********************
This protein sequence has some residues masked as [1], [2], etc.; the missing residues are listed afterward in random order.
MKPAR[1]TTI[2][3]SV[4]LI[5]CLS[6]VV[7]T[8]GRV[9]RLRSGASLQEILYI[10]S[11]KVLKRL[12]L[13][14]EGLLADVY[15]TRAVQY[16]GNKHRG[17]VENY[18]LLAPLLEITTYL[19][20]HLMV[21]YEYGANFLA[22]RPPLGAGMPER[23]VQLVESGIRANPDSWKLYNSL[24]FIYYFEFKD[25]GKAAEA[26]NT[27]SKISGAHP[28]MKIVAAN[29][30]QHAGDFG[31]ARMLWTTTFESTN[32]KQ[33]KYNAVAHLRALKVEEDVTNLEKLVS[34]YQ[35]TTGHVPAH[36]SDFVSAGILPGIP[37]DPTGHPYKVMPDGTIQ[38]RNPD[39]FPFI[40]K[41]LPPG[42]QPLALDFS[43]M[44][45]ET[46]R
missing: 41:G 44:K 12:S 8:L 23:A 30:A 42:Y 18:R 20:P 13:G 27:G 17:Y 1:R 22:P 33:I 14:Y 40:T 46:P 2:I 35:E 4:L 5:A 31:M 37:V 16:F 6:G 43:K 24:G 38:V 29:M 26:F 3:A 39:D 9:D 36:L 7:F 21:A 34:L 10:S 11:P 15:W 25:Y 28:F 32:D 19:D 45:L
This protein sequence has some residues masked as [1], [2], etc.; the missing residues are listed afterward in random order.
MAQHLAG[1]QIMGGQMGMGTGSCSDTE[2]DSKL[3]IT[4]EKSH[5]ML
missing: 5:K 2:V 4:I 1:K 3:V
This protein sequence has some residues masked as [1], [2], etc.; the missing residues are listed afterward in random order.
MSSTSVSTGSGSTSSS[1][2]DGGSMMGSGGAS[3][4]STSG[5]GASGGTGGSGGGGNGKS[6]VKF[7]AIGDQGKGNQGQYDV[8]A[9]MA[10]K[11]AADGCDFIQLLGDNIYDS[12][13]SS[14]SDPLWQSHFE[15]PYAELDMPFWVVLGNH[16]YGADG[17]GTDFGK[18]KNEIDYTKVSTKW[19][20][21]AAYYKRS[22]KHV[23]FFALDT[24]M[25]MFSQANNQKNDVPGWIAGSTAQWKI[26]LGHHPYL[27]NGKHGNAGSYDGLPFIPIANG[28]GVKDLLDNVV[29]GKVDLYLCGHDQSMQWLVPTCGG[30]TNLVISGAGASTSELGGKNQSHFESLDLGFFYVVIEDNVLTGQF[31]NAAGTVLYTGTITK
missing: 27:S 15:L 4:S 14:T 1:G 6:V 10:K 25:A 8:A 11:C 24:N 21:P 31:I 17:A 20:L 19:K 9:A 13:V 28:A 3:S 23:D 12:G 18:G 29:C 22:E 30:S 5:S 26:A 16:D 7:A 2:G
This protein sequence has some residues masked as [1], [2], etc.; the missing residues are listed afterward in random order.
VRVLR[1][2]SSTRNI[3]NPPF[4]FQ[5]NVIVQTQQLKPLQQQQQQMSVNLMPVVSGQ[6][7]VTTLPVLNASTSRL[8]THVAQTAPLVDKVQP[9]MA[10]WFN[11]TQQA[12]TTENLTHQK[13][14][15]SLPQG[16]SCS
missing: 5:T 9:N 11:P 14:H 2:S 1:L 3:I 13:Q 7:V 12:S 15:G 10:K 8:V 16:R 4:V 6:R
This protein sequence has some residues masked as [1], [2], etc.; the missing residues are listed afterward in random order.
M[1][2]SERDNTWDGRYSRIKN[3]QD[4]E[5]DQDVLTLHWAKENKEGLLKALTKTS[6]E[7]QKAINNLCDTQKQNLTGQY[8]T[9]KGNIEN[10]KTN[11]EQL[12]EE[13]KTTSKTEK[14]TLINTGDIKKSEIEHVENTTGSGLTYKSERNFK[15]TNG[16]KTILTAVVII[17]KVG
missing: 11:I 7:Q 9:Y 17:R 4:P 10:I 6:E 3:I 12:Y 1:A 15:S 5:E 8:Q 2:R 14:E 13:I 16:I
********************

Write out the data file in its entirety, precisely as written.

This protein sequence has some residues masked as [1], [2], etc.; the missing residues are listed afterward in random order.
MKPAR[1]TTI[2][3]SV[4]LI[5]CLS[6]VV[7]T[8]GRV[9]RLRSGASLQEILYI[10]S[11]KVLKRL[12]L[13][14]EGLLADVY[15]TRAVQY[16]GNKHRG[17]VENY[18]LLAPLLEITTYL[19][20]HLMV[21]YEYGANFLA[22]RPPLGAGMPER[23]VQLVESGIRANPDSWKLYNSL[24]FIYYFEFKD[25]GKAAEA[26]NT[27]SKISGAHP[28]MKIVAAN[29][30]QHAGDFG[31]ARMLWTTTFESTN[32]KQ[33]KYNAVAHLRALKVEEDVTNLEKLVS[34]YQ[35]TTGHVPAH[36]SDFVSAGILPGIP[37]DPTGHPYKVMPDGTIQ[38]RNPD[39]FPFI[40]K[41]LPPG[42]QPLALDFS[43]M[44][45]ET[46]R
missing: 41:G 44:K 12:S 8:L 23:A 30:A 42:Y 18:R 20:P 13:G 27:G 17:Y 1:R 22:P 33:I 14:Y 40:T 46:P 2:I 35:E 4:L 5:A 31:M 37:V 16:F 6:G 43:K 24:G 38:V 29:M 26:F 3:A 39:D 9:D 36:L 7:F 21:A 34:L 10:S 11:P 15:W 25:Y 28:F 32:D 19:D 45:L
This protein sequence has some residues masked as [1], [2], etc.; the missing residues are listed afterward in random order.
MAQHLAG[1]QIMGGQMGMGTGSCSDTE[2]DSKL[3]IT[4]EKSH[5]ML
missing: 5:K 2:V 4:I 1:K 3:V
This protein sequence has some residues masked as [1], [2], etc.; the missing residues are listed afterward in random order.
MSSTSVSTGSGSTSSS[1][2]DGGSMMGSGGAS[3][4]STSG[5]GASGGTGGSGGGGNGKS[6]VKF[7]AIGDQGKGNQGQYDV[8]A[9]MA[10]K[11]AADGCDFIQLLGDNIYDS[12][13]SS[14]SDPLWQSHFE[15]PYAELDMPFWVVLGNH[16]YGADG[17]GTDFGK[18]KNEIDYTKVSTKW[19][20][21]AAYYKRS[22]KHV[23]FFALDT[24]M[25]MFSQANNQKNDVPGWIAGSTAQWKI[26]LGHHPYL[27]NGKHGNAGSYDGLPFIPIANG[28]GVKDLLDNVV[29]GKVDLYLCGHDQSMQWLVPTCGG[30]TNLVISGAGASTSELGGKNQSHFESLDLGFFYVVIEDNVLTGQF[31]NAAGTVLYTGTITK
missing: 27:S 15:L 4:S 14:T 1:G 6:V 10:K 25:A 8:A 11:C 24:N 21:P 31:I 17:A 20:L 19:K 9:A 13:V 28:A 3:S 23:D 12:G 18:G 29:C 22:E 30:S 5:S 26:A 16:D 7:A 2:G
This protein sequence has some residues masked as [1], [2], etc.; the missing residues are listed afterward in random order.
VRVLR[1][2]SSTRNI[3]NPPF[4]FQ[5]NVIVQTQQLKPLQQQQQQMSVNLMPVVSGQ[6][7]VTTLPVLNASTSRL[8]THVAQTAPLVDKVQP[9]MA[10]WFN[11]TQQA[12]TTENLTHQK[13][14][15]SLPQG[16]SCS
missing: 5:T 9:N 11:P 14:H 2:S 1:L 3:I 13:Q 7:V 12:S 15:G 10:K 8:V 16:R 4:V 6:R
This protein sequence has some residues masked as [1], [2], etc.; the missing residues are listed afterward in random order.
M[1][2]SERDNTWDGRYSRIKN[3]QD[4]E[5]DQDVLTLHWAKENKEGLLKALTKTS[6]E[7]QKAINNLCDTQKQNLTGQY[8]T[9]KGNIEN[10]KTN[11]EQL[12]EE[13]KTTSKTEK[14]TLINTGDIKKSEIEHVENTTGSGLTYKSERNFK[15]TNG[16]KTILTAVVII[17]KVG
missing: 11:I 7:Q 9:Y 17:R 4:P 10:I 6:E 3:I 12:Y 1:A 15:S 5:E 8:Q 2:R 14:E 13:I 16:I